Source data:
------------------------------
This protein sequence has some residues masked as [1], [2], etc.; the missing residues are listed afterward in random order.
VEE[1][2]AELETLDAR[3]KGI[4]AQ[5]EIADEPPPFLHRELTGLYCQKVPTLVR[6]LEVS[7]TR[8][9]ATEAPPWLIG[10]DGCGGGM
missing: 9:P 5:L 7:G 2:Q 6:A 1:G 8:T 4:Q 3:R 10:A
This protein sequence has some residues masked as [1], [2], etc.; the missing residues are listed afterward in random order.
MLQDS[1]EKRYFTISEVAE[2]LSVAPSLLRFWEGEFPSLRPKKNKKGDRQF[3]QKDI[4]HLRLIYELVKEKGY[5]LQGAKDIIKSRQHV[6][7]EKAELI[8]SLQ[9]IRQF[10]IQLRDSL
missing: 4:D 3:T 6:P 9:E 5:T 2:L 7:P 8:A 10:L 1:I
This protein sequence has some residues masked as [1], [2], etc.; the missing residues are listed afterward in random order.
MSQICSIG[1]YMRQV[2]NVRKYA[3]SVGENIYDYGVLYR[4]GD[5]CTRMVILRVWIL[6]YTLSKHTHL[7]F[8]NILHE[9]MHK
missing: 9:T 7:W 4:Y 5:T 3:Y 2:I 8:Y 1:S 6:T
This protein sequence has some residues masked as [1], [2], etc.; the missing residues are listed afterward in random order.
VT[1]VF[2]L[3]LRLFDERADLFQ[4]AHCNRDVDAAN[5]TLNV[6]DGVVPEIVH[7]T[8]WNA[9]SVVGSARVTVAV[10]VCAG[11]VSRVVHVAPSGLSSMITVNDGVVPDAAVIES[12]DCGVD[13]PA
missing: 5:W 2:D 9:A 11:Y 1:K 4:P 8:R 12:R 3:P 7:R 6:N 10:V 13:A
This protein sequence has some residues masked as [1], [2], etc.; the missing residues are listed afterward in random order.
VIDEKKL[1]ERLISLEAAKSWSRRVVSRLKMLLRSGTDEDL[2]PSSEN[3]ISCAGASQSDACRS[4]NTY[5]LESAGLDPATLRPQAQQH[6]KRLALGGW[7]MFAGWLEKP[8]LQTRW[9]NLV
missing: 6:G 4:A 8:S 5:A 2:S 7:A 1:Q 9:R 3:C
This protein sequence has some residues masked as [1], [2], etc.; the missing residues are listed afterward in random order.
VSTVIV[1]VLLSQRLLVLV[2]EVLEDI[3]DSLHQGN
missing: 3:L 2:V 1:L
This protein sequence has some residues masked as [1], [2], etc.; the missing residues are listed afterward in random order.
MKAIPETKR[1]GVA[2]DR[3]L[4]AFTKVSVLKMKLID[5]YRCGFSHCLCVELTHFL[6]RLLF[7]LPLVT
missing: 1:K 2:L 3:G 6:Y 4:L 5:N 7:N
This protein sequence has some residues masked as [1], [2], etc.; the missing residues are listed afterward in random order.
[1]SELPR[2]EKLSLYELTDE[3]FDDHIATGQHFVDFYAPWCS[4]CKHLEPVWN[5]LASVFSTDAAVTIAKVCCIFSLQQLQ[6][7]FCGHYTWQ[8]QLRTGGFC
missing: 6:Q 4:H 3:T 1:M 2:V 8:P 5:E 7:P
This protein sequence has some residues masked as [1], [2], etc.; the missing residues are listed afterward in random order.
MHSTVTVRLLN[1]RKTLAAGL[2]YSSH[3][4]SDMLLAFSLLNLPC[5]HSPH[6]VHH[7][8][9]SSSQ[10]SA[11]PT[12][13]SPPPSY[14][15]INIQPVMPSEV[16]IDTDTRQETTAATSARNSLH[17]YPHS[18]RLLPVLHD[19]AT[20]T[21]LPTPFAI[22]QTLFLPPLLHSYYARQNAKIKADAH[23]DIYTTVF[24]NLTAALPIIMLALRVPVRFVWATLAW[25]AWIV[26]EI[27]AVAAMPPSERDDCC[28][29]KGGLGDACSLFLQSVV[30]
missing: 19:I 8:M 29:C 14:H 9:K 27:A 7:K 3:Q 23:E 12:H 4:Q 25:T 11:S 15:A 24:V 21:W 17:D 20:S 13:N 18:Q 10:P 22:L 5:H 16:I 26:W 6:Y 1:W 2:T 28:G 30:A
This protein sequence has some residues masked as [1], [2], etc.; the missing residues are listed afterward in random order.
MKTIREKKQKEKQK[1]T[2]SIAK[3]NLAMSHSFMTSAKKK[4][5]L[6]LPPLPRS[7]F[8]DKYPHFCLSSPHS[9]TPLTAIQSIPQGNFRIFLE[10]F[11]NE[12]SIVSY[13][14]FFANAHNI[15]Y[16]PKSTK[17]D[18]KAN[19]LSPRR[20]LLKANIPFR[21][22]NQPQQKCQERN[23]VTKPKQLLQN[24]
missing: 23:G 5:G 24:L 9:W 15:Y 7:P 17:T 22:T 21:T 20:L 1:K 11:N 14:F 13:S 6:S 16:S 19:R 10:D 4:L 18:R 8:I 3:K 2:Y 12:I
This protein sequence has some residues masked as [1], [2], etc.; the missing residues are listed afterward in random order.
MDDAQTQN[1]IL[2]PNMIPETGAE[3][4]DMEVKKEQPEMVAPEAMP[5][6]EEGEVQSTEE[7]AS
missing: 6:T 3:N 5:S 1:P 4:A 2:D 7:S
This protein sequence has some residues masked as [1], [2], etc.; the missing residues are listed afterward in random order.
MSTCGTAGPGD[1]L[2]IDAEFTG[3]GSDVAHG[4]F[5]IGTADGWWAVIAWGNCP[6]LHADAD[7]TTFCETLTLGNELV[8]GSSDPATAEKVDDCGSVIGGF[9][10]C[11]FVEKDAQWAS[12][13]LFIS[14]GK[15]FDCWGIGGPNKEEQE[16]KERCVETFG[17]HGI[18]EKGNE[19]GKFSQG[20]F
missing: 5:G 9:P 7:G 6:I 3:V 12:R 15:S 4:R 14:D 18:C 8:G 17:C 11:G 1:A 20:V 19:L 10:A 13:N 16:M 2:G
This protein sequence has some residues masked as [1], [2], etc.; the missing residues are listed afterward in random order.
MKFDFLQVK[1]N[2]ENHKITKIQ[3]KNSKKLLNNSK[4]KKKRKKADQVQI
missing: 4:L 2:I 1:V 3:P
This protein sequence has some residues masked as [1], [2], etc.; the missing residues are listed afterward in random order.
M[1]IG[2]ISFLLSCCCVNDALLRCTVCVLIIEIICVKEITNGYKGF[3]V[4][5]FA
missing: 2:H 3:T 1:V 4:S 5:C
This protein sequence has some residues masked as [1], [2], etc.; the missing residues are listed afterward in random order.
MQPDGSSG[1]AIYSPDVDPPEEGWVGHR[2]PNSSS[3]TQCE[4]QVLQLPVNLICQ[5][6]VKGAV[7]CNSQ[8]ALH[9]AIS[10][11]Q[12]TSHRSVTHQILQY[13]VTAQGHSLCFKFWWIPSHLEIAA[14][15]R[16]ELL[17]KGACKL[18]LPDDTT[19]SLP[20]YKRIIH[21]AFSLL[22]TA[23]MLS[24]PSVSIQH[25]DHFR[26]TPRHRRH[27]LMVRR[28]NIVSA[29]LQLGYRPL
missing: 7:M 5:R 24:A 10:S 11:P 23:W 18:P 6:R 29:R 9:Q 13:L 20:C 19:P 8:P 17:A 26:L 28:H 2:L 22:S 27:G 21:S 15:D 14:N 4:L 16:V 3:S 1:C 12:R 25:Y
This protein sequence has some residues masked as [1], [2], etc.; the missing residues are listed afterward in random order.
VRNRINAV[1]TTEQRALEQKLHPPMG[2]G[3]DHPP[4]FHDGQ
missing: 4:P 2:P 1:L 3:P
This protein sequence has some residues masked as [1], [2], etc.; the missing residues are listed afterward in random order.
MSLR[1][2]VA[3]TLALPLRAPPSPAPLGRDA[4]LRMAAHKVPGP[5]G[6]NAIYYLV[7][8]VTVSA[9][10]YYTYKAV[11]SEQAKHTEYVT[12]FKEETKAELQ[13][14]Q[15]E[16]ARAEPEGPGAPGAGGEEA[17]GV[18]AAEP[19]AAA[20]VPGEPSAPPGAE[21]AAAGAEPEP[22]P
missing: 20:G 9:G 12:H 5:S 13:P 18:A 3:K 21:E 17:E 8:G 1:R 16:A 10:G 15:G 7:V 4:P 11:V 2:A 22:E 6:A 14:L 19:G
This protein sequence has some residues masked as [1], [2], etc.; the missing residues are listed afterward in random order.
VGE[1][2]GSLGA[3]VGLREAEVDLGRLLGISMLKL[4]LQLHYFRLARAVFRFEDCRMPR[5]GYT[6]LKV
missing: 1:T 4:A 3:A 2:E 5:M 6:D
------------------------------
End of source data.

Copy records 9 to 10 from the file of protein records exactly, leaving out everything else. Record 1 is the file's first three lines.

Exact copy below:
This protein sequence has some residues masked as [1], [2], etc.; the missing residues are listed afterward in random order.
MHSTVTVRLLN[1]RKTLAAGL[2]YSSH[3][4]SDMLLAFSLLNLPC[5]HSPH[6]VHH[7][8][9]SSSQ[10]SA[11]PT[12][13]SPPPSY[14][15]INIQPVMPSEV[16]IDTDTRQETTAATSARNSLH[17]YPHS[18]RLLPVLHD[19]AT[20]T[21]LPTPFAI[22]QTLFLPPLLHSYYARQNAKIKADAH[23]DIYTTVF[24]NLTAALPIIMLALRVPVRFVWATLAW[25]AWIV[26]EI[27]AVAAMPPSERDDCC[28][29]KGGLGDACSLFLQSVV[30]
missing: 19:I 8:M 29:C 14:H 9:K 27:A 7:K 3:Q 23:E 12:H 4:Q 25:T 11:S 15:A 24:V 21:W 17:D 20:S 13:N 18:Q 10:P 22:L 5:H 16:I 26:W 6:Y 1:W 2:T 28:G 30:A
This protein sequence has some residues masked as [1], [2], etc.; the missing residues are listed afterward in random order.
MKTIREKKQKEKQK[1]T[2]SIAK[3]NLAMSHSFMTSAKKK[4][5]L[6]LPPLPRS[7]F[8]DKYPHFCLSSPHS[9]TPLTAIQSIPQGNFRIFLE[10]F[11]NE[12]SIVSY[13][14]FFANAHNI[15]Y[16]PKSTK[17]D[18]KAN[19]LSPRR[20]LLKANIPFR[21][22]NQPQQKCQERN[23]VTKPKQLLQN[24]
missing: 23:G 5:G 24:L 9:W 15:Y 7:P 17:T 22:T 21:T 20:L 1:K 11:N 14:F 13:S 6:S 16:S 19:R 10:D 4:L 18:R 8:I 3:K 2:Y 12:I